Sen. Ron Johnson: Telling the truth about Trump is 'political suicide'


The Wisconsin Republican knows Joe Biden won the election, but won't admit it publicly.

Sen. Ron Johnson (R-WI) told a former local Republican Party chair in his home state that he knows Joe Biden won the 2020 presidential election, but won't say so publicly because doing so would be "political suicide."

Mark Becker, the former chair of the Brown County Republican Party in Wisconsin, said Johnson told him as much in a phone conversation on Nov. 14 — a full week after media organizations had called the race for Biden.

"Senator Johnson knows that Joe Biden won a free and fair election. He is refusing to admit it publicly and stoking conspiracies that undermine our democracy solely because it would be 'political suicide' to oppose Trump," Becker wrote in a piece published by the Bulwark, a conservative outlet that opposes Donald Trump. "I find this unconscionable."

Weeks after the election, and as even Republican election officials across the country plead with Trump and the GOP to stop spreading lies, Johnson is continuing to push the fraud narrative.

On Tuesday, after Attorney General William Barr said there is no evidence of fraud to justify overturning the election results, Johnson said Barr should "show everybody" his evidence that there was no fraud, asking Barr to prove a negative.

Johnson has helped push Trump's baseless conspiracy theories for years.

After Ukrainian leaders refused Trump's pressure campaign to dig up dirt on Biden and his son Hunter, an effort that eventually led to Trump's impeachment, Johnson announced an investigation into Biden's actions in the country.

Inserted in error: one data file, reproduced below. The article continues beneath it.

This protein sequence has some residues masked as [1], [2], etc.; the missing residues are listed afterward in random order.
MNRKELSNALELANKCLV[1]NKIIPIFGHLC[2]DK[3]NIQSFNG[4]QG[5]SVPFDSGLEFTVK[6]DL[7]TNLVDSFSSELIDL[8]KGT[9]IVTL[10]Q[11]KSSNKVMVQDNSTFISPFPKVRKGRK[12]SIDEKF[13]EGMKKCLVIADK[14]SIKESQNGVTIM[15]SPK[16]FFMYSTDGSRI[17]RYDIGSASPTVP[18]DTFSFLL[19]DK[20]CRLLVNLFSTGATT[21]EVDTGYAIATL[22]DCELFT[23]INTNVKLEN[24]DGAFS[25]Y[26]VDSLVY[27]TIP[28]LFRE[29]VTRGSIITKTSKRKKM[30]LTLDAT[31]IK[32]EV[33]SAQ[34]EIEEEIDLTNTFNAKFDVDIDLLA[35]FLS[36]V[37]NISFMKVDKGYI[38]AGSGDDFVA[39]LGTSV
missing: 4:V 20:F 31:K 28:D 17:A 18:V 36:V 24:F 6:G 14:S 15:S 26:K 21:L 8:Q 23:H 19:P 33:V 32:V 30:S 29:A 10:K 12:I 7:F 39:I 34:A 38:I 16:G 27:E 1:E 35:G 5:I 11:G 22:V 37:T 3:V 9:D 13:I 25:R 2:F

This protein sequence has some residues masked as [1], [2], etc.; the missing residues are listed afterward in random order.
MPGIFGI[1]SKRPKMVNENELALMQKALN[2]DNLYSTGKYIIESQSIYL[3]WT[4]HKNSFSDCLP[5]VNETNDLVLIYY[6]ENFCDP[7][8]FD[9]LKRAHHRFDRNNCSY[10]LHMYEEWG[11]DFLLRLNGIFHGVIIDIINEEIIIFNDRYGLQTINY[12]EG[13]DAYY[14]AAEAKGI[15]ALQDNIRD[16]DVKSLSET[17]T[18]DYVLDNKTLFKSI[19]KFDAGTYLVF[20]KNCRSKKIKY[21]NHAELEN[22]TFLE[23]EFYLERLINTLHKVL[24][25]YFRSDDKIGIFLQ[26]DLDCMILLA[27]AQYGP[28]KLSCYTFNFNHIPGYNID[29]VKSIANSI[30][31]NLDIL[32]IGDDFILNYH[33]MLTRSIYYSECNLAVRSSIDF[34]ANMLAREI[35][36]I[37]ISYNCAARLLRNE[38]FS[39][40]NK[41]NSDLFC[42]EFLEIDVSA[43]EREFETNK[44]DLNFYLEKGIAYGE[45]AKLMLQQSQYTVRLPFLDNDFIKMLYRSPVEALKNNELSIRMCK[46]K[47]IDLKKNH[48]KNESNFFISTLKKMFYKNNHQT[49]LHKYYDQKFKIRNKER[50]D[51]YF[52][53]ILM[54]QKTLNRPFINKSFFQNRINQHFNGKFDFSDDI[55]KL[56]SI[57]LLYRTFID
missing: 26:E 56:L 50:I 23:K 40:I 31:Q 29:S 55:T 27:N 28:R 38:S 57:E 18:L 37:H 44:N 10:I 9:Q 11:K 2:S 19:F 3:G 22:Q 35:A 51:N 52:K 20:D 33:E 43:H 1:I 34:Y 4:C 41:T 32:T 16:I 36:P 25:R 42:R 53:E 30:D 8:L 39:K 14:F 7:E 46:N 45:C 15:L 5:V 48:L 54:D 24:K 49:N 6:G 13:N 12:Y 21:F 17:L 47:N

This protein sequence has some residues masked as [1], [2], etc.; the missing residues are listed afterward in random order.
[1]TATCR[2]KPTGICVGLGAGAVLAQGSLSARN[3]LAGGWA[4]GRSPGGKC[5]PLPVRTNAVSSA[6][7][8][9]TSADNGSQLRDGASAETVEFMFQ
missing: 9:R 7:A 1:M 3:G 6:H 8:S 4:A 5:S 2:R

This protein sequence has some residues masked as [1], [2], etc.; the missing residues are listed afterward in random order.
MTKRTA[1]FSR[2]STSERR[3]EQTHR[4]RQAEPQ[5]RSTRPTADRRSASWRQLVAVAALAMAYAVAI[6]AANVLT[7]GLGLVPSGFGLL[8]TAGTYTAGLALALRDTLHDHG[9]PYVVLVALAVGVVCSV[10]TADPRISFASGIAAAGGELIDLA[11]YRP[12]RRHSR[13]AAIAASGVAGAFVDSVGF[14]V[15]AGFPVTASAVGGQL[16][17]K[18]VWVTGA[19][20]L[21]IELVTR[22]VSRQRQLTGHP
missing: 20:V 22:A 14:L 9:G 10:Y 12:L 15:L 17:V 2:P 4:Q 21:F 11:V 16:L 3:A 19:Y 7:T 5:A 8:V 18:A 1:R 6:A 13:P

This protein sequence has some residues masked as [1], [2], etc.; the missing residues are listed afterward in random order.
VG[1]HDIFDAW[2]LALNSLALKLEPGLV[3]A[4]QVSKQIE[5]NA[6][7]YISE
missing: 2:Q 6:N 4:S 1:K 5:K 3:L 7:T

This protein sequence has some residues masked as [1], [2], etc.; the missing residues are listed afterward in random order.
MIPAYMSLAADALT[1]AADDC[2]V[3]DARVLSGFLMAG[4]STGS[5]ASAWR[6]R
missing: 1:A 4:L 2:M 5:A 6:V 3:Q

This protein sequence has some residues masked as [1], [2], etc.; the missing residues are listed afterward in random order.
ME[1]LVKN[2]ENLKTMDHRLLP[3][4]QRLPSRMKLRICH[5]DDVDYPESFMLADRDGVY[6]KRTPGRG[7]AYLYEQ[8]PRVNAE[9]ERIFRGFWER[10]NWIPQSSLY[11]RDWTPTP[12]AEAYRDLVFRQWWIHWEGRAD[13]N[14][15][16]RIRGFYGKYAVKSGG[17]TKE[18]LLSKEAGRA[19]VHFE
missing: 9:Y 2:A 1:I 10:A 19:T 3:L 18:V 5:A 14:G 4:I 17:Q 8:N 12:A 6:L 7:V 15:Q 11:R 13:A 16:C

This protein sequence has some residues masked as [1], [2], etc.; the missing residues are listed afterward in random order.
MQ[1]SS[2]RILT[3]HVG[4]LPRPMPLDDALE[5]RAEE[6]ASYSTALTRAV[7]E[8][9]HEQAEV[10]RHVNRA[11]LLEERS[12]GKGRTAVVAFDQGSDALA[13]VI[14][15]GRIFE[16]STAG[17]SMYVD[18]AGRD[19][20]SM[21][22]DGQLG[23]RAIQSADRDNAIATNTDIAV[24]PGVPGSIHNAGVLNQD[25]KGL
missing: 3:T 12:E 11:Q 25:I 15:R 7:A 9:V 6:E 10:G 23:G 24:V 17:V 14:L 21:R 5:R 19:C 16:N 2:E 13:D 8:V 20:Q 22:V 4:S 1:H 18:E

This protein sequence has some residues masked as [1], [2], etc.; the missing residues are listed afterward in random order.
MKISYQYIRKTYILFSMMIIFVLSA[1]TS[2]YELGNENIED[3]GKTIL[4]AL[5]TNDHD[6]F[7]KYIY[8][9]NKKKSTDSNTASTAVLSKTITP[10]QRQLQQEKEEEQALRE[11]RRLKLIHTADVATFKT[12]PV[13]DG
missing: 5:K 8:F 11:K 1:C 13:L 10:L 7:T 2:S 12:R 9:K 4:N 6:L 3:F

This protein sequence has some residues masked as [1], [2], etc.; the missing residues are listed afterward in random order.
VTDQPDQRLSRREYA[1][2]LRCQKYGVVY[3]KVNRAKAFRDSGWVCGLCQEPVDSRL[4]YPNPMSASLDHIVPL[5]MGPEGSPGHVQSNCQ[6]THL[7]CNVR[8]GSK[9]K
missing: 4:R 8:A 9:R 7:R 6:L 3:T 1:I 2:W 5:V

Republican Sen. Mitt Romney criticized the probe, saying: "Obviously, it is the province of campaigns and political parties' opposition research, the media, to carry out political endeavors, to learn about or dust up one's opponent. But it's not the legitimate role of government or Congress, or for taxpayer expense to be used in an effort to damage political opponents."

And in the end, Johnson's investigation failed to find any incriminating information about Biden.

Becker said he's disturbed by Johnson's complicity in allowing Trump to sow doubt about the democratic process by refusing to say publicly that Trump lost fair and square:

I said I was both frustrated and gravely concerned about how the GOP is continuing to advance disproved conspiracy theories regarding the integrity of the election. Senator Johnson said that he knew and accepted the fact that Joe Biden had won. I asked why he wouldn’t say so at a moment when Trump was taking a sledgehammer to the very foundation of our democracy. Senator Johnson replied that the institutions of our democracy are strong enough to withstand what is going on. This response shocked me, since it suggested that the truth was ultimately unimportant and that Sen. Johnson viewed what the president was doing as someone else’s problem.

Johnson is up for reelection in 2022, and it appears he's worried about the GOP base turning on him.

"The senator understands Joe Biden's victory," Becker wrote. "The problem is he refuses to live in that reality publicly, because of political considerations."

Published with permission of The American Independent Foundation.